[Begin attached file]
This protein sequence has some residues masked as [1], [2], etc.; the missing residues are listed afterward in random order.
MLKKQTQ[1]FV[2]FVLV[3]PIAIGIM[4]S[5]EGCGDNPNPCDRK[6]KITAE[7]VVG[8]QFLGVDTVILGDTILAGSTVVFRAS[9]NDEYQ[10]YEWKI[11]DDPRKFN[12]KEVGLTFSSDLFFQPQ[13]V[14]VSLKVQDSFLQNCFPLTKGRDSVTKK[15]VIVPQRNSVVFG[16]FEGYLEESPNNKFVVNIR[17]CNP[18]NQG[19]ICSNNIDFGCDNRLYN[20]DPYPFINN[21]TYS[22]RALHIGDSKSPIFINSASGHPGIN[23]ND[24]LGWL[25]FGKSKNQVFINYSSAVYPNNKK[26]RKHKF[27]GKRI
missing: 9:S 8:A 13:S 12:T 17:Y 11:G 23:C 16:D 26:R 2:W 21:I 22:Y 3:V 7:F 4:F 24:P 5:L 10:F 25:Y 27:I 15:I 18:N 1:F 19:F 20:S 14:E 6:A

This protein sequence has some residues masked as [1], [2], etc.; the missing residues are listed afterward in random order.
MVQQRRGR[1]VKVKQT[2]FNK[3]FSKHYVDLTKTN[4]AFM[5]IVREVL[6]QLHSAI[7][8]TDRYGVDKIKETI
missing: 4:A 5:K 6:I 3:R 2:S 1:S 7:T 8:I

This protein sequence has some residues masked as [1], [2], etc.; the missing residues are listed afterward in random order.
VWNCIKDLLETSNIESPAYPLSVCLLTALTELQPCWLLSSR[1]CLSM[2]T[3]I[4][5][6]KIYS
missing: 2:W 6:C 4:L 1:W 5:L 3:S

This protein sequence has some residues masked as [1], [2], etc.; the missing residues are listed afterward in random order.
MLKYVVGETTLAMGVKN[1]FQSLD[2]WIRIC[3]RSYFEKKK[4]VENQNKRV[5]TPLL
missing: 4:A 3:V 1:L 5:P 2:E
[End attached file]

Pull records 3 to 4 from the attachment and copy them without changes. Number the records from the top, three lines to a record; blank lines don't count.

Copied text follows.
This protein sequence has some residues masked as [1], [2], etc.; the missing residues are listed afterward in random order.
VWNCIKDLLETSNIESPAYPLSVCLLTALTELQPCWLLSSR[1]CLSM[2]T[3]I[4][5][6]KIYS
missing: 2:W 6:C 4:L 1:W 5:L 3:S

This protein sequence has some residues masked as [1], [2], etc.; the missing residues are listed afterward in random order.
MLKYVVGETTLAMGVKN[1]FQSLD[2]WIRIC[3]RSYFEKKK[4]VENQNKRV[5]TPLL
missing: 4:A 3:V 1:L 5:P 2:E